The Newsroom: Articles
GIVE HALLOWEEN PARTY A BOOO-ST
Children get to Trick-or-treat, but it's adults who are having the most fun
October 22, 2000
The Toronto Star
By Jim Rankin, Special To The Star; Los Angeles Daily News, Baltimore Sun
Adults take (Halloween parties) so much more seriously than kids ever would or ever could.
Tracy Bloom of Creative Parties
Jeweled pumpkins, jack-o'-lantern chandeliers and tables set with holiday-themed china and crystal.
Instead of a kids' night out, Halloween has turned into a ghostly gala for grownups.
Oh, sure the little ghosts and goblins are still dressing up and trick-or-treating, but it's the baby boomer generation that's having the most fun, says Mary Helen Sprecher of the Halloween Association, a U.S. -based retail trade group.
"Baby boomers were the first generation after World War II to grow up with money to spend on costumes, and they had a great era of innocence when it came to trick-or-treating. And now that their children are grown, they simply aren't willing to stand around and answer the door bell on Halloween night," Sprecher explains.
"Adults take (Halloween parties) so much more seriously than kids ever would or ever could," adds Tracy Bloom of Creative Parties in Bethesda, Md.
Past clients have asked her for a real coffin in their living room, with a "course" that sat up periodically. She has decorated a dinner table with a chafing dish that, when a guest lifts the lid, revealed the head of someone sitting under the table with his head poking through a hole.
Even if you don't have a professional event planner to set things up, and you wouldn't go quite that far if you did, you can have a blast throwing a Halloween bash - without spending a lot of money.
Most important say the party people, is to know your audience and plan accordingly. Are your friends creative and a little crazy? Or will you have a hard time persuading them to wear a costume, let alone participate in silly games?
Figuring that out will help you decide what sort of Halloween party you want to throw; a free-for-all night, the wilder and less structured the better, or a get-together with a definite theme.
"Think of a theme to focus your guests," says Lesley Bannatyne, who is writing a how-to-book on Halloween for adults.
She suggests a "come as you were" party or one with an Edgar Allen Poe theme; or have all the guests dress up as vampires or aliens or mummies. If you're inviting married folks, you might have them come as famous couples like Antony and Cleopatra or Jackie and John Kennedy.
One of the hottest Halloween themes at the moment, says Wendy Moyle of the Internet party site Shindigz, is retro '60's and '70's. Guests who have too much dignity to dress as Dracula may be more willing to come in simple costumes such as love children, hippies or Brady Bunch clones.
A thoughtful host, Moyle says, will have a few props to offer guests at the door if they don't come in a costume - a funny hat, a mask, a bandanna - so they won't feel out of place.
Halloween décor was almost unknown a decade ago. Now you can find plenty of seasonal decorations for your party. You can spend as little as a few cents for a creepy plastic spider to put in the bathroom soap dish or spider confetti to sprinkle on the table, or significantly more for a fog machine.
But you can also create some pretty spooky effects from items you have around the house,
"People sometimes make decorations too complicated," says Linda Sadler, author of 101 Spooktacular Party Ideas (creative Kids Products, 2000). "You can do simple, inexpensive things to make a house look Halloweeny."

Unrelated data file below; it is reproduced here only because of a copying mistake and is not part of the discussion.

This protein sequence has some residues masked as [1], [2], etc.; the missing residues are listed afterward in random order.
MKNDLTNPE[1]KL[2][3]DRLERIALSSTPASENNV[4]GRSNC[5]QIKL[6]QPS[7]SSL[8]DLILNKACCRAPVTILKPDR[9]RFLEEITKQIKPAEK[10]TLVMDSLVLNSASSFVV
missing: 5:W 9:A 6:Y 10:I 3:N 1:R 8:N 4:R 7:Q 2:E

She suggests getting dead flowers from florists for your vases and placing them around the house. Throw sheets over your living room furniture as if the house hasn't been lived in recently. Buy inexpensive cotton spider webs; to make them look more realistic, stretch them out into long strands. Hang orange and black balloons everywhere around the house.
If you have a yard, make a haunted graveyard with several guests' names on tombstones cut out of plastic foam. Use fresh soil or mulch (on a black plastic
bag for easy clean up) to create the look of a freshly dug grave. Have an old garden glove stuffed with paper coming out of it.
The best Halloween parties take place after dark, of course, so you won't have to serve dinner unless you want to.
If you do, event planners recommend normal seasonal food; people may shy away from anything too creepy. (You could serve black bean soup in a hollowed-out pumpkin, for instance). You can add atmosphere by giving the food spooky names on a written menu.
Anything made with apples, pumpkins or nuts seems appropriate; and, of course, there should be candy - this is Halloween.
"It's more in the display than any specific food, "Moyle says. She likes having dry ice in the punch bowl, for instance. (Use a tea ball or small bowl within the bowl to hold the ice so it doesn't get in anyone's punch cup..)
If you don't want to serve punch, Bloody Mary's and strawberry daiquiris are alcoholic drink possibilities. And, of course, you'll want to have cranberry juice as a non-alcoholic alternative.
Your guests are probably expecting a sort of glorified cocktail party in costume, but Halloween is the time to get a little wild and crazy. The best way to loosen things up is to have parlour games and other activities.
"It depends on the crowd, but getting people to do things gets them out of the norm', Moyle says, "It livens things up".
A contest for the best costume is a natural but have lots of prizes; for the scariest, the dumbest, the funniest, the most creative. Again, you have to know your audience; but if your friends are good sports, they'll bob for apples, play charades or do the limbo to the "Monster Mash."
Tomb with a view: Transferring your front yard into a spooky cemetery can help create a delightfully scary tone. There's nothing like the living dead to liven a Halloween bash.